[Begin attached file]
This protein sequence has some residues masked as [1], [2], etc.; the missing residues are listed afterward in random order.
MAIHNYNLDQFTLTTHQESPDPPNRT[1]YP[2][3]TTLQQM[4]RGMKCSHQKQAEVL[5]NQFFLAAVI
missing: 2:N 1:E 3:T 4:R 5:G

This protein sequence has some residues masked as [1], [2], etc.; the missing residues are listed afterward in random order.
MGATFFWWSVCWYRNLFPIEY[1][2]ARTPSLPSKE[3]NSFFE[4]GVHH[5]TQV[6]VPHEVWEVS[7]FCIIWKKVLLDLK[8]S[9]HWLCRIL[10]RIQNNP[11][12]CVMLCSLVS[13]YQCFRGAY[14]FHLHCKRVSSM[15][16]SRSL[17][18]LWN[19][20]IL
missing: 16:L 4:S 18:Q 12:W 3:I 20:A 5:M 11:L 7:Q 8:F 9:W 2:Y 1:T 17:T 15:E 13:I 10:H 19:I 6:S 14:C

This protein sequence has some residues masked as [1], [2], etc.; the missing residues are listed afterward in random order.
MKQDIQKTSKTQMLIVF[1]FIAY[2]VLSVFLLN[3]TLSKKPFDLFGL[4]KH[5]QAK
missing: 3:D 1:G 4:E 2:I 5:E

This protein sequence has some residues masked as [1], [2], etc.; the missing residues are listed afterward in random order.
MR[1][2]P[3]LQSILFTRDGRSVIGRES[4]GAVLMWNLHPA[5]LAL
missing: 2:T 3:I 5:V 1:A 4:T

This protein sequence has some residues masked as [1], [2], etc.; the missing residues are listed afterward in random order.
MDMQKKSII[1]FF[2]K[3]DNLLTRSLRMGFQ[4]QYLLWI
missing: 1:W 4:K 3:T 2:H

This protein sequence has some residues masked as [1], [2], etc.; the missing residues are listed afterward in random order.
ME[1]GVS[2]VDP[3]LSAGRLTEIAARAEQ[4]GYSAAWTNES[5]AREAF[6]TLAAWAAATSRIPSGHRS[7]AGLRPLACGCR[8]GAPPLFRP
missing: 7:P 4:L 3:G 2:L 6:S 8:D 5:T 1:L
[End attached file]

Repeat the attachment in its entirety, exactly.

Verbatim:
This protein sequence has some residues masked as [1], [2], etc.; the missing residues are listed afterward in random order.
MAIHNYNLDQFTLTTHQESPDPPNRT[1]YP[2][3]TTLQQM[4]RGMKCSHQKQAEVL[5]NQFFLAAVI
missing: 2:N 1:E 3:T 4:R 5:G

This protein sequence has some residues masked as [1], [2], etc.; the missing residues are listed afterward in random order.
MGATFFWWSVCWYRNLFPIEY[1][2]ARTPSLPSKE[3]NSFFE[4]GVHH[5]TQV[6]VPHEVWEVS[7]FCIIWKKVLLDLK[8]S[9]HWLCRIL[10]RIQNNP[11][12]CVMLCSLVS[13]YQCFRGAY[14]FHLHCKRVSSM[15][16]SRSL[17][18]LWN[19][20]IL
missing: 16:L 4:S 18:Q 12:W 3:I 20:A 5:M 11:L 7:Q 8:F 9:W 2:Y 1:T 17:T 15:E 13:I 10:H 19:I 6:S 14:C

This protein sequence has some residues masked as [1], [2], etc.; the missing residues are listed afterward in random order.
MKQDIQKTSKTQMLIVF[1]FIAY[2]VLSVFLLN[3]TLSKKPFDLFGL[4]KH[5]QAK
missing: 3:D 1:G 4:E 2:I 5:E

This protein sequence has some residues masked as [1], [2], etc.; the missing residues are listed afterward in random order.
MR[1][2]P[3]LQSILFTRDGRSVIGRES[4]GAVLMWNLHPA[5]LAL
missing: 2:T 3:I 5:V 1:A 4:T

This protein sequence has some residues masked as [1], [2], etc.; the missing residues are listed afterward in random order.
MDMQKKSII[1]FF[2]K[3]DNLLTRSLRMGFQ[4]QYLLWI
missing: 1:W 4:K 3:T 2:H

This protein sequence has some residues masked as [1], [2], etc.; the missing residues are listed afterward in random order.
ME[1]GVS[2]VDP[3]LSAGRLTEIAARAEQ[4]GYSAAWTNES[5]AREAF[6]TLAAWAAATSRIPSGHRS[7]AGLRPLACGCR[8]GAPPLFRP
missing: 7:P 4:L 3:G 2:L 6:S 8:D 5:T 1:L